I stepped off of my plane into the humid Caribbean air confronted by a familiar regret regarding the next leg of my journey: another Latin American bus! In South America, it seems like on every single bus journey you’re putting your life into the hands of stock car racers who haven’t been told that they’re now driving a bus. On the steep-edged, sharp mountain curves, one often hears the questionable rumble of the pressure to the driver’s gas pedal — the result of which would test even an astronaut’s G-force tolerance levels. Bags on the ground and objects in the overheads are often launched across the bus in the seemingly gravity-free environment. The locals, who are quite used to the situation, carelessly continue reading the latest futbol news or bouncing their unbuckled kids on their laps. Speed limits seem like more of a recommendation, as drivers appear to have no issue passing police officers at top speed.
However, the bus journey to Columbia’s coastal treasure, Cartagena, that I was about to embark on didn’t seem to have the makings of a death road experience. The trip was only meant to take about two hours along a paved highway.
I climbed onto the bus with the two usual options: to look or not to look. The option of looking seats you comfortably at the front of the bus with full views of the highway, for better or worse. This option keeps you away from the bumps and oft-wretched smelling toilets in the back of the bus. It seems that no one told bus designers that if you put a toilet above the heat of an overworked engine, the cooking process would not have the greatest affect.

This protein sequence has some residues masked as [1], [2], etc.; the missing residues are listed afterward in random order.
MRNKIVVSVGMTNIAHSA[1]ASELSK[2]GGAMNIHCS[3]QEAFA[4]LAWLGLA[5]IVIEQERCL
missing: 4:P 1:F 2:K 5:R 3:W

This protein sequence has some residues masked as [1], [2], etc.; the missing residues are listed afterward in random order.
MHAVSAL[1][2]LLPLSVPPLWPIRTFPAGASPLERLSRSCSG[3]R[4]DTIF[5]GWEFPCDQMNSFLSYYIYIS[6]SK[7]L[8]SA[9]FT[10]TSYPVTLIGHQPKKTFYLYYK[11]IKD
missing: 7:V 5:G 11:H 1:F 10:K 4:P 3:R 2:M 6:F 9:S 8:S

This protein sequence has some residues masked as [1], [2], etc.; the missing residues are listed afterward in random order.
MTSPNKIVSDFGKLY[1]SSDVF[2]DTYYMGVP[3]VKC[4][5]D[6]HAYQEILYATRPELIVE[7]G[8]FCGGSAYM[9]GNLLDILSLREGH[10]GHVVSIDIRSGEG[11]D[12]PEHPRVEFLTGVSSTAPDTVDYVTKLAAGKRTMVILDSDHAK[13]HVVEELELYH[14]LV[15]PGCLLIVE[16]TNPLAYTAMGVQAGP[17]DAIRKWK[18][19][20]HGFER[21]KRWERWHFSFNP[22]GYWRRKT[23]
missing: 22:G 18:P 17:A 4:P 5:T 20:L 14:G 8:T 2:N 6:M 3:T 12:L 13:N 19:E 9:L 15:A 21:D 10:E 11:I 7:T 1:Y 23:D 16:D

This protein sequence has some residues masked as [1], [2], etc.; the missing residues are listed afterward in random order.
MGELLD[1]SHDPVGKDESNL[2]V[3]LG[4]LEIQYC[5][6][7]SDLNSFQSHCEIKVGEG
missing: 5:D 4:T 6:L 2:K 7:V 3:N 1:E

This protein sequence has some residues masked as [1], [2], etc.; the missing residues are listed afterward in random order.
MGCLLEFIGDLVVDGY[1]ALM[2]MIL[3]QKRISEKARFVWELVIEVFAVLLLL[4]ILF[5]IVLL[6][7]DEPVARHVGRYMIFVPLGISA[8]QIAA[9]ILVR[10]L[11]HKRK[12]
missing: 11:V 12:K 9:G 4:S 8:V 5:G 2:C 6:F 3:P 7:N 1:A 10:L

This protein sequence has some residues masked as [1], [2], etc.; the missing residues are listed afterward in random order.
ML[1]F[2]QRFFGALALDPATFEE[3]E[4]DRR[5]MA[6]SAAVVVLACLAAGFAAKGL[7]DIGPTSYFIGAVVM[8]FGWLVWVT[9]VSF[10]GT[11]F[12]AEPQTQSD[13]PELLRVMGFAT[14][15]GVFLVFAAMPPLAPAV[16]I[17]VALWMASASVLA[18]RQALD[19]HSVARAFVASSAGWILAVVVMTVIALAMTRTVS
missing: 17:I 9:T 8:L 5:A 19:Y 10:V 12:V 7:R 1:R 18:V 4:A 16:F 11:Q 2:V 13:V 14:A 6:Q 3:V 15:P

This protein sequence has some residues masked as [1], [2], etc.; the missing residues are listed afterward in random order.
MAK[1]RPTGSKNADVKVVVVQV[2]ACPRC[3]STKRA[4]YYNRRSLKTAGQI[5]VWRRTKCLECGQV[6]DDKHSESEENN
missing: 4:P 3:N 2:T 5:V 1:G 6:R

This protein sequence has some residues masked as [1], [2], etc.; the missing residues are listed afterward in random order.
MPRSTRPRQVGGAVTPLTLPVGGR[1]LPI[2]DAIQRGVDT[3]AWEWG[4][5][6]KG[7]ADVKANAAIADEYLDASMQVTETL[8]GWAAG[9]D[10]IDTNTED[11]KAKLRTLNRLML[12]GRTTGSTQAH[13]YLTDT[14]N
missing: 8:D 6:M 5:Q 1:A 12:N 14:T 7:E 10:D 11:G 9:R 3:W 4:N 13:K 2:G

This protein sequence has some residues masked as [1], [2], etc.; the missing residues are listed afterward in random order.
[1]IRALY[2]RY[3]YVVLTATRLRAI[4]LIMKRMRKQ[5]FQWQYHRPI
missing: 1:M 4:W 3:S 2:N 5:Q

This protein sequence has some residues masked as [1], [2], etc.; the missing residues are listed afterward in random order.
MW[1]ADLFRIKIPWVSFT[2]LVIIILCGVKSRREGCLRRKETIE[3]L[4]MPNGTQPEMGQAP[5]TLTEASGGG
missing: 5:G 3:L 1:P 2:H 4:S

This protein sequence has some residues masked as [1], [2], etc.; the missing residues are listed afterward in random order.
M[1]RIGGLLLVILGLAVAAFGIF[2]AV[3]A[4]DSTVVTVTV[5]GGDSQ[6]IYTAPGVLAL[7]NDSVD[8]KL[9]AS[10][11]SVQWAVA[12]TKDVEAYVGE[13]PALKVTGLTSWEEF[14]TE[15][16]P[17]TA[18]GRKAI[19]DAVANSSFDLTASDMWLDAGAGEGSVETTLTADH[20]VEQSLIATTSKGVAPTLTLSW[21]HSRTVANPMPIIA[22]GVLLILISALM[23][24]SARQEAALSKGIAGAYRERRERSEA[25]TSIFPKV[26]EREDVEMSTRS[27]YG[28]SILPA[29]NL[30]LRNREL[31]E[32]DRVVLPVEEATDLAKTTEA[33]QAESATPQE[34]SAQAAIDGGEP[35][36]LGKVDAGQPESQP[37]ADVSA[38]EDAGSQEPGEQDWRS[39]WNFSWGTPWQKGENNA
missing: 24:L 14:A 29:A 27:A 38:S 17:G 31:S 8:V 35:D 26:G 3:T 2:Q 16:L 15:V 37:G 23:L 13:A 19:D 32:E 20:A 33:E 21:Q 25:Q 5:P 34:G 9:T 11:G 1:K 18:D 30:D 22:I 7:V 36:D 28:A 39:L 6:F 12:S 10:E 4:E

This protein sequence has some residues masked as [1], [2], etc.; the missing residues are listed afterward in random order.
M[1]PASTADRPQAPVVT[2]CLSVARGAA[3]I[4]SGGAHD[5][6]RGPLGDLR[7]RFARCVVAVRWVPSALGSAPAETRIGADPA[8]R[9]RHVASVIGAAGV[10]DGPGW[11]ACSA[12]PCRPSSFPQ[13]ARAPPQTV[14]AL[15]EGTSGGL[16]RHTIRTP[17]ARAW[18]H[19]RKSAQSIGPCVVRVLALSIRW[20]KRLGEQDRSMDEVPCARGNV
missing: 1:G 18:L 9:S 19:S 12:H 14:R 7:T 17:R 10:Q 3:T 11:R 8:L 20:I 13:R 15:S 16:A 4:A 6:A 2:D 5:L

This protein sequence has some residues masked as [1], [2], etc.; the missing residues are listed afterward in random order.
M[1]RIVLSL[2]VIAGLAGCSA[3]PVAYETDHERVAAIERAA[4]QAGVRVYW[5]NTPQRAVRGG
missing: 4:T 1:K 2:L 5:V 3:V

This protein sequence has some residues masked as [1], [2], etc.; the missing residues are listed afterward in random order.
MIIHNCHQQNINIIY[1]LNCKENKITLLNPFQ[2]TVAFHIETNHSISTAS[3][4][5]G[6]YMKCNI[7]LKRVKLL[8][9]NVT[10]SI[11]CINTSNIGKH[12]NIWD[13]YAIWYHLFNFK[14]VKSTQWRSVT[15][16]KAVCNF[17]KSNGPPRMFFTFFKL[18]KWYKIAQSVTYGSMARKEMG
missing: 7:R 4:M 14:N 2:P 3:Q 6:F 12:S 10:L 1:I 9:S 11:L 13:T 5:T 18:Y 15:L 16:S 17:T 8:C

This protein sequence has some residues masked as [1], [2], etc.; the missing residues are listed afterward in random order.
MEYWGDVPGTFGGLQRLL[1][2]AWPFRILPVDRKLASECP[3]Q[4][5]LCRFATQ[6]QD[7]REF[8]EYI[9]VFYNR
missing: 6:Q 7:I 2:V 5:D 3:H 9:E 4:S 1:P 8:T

I headed to the back of the bus in order to avoid the terror of being able to watch how many near misses our driver could rack up, based on my assumption that the journey would be short (so no one would use the toilet) and smooth (due to the paved road).
As the trip progressed down the winding highway, I quickly realized that I had made the wrong decision. It seemed as though a fellow traveler was having quite the battle against a common Latin American travel foe: Montezuma’s revenge. A fight of which, according to the aromatic evidence, he was losing. Moreover, the driver seemed to have no true regard for the massive speed bumps that lay all over Columbia’s secondary highways. With each bump came a hard slam on the breaks in advance of contact, sending our strained faces into the back of the seats in front of us. This was followed by the bump at the front wheels and then a heavy foot to the gas pedal. By the time the concrete lump reached the back tires we were traveling near full speed. The force of contact would send me a couple feet into the air, and my Ipod (which was resting on my lap) to the ceiling. The back of the bus had all the makings of a bad rodeo.
About an hour into the trip, I decided to make the switch to somewhere in the middle of the bus. I was certain that I never wanted to make another bus trip in my life, and based on this driver’s skill, I wondered whether I would even have a choice. After many near misses and countless numbers of ongoing/outgoing passengers resting their backsides on my shoulder, I finally made it to my destination of Cartagena de Indias.